Pot and Repotting

For Calathea Medallion, you should plant it in a plastic pot or one made from less porous materials. This plant also requires re-potting at least once a year. Your plant may still do well in the same container for about two years, but it needs a change beyond this. A significant sign that it’s time to re-pot is once the roots begin to grow above the soil or protrude from the pot’s drainage holes.

The best time to re-pot your Calathea Medallion is at the beginning of the growing season, from spring to mid-summer. If you want the pant to grow wider, get a pot two inches wider than your current one, but if you want it to retain its size, use the same container. Note that moving the plant to an oversized pot increases the risk of overwatering.

During re-potting, take the plant out of the container gently, wash its roots to remove excess soil, check for signs of roots rot, and trim such parts. Fill the new pot with fresh soil, then put it in your plant at the same height as the previous container. Add porous potting mixture, water, and put the plant back in place.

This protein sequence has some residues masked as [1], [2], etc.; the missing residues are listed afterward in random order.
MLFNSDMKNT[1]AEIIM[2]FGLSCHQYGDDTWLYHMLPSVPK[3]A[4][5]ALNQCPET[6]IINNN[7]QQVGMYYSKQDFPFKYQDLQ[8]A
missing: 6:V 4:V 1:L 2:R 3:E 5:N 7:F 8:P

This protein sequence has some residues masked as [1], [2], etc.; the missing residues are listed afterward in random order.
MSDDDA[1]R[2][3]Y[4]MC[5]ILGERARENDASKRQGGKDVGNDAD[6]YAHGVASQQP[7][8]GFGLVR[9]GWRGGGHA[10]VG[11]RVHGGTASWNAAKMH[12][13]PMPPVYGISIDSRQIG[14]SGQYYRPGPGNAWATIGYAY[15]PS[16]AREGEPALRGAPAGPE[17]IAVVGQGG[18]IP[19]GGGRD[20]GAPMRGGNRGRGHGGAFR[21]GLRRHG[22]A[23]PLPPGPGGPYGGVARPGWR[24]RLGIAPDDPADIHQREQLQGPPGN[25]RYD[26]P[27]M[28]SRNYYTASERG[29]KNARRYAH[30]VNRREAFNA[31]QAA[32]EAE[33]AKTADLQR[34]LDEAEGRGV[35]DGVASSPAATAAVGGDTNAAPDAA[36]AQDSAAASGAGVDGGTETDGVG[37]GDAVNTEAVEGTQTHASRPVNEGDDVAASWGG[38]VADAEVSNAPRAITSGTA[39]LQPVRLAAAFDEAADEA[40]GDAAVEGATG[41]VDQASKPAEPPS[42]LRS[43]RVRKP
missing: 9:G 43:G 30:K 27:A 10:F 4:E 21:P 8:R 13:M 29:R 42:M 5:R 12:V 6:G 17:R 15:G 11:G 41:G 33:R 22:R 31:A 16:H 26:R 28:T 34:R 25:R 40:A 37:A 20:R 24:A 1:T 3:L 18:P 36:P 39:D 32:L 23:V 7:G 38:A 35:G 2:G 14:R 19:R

If you want to retain the same container, empty the soil, wash it thoroughly before refilling it with fresh soil. Repotting gives your plant more room for growth and eliminates soil fungal problems. Your plant may take two to four weeks to adjust to the new environment, so keep a close watch.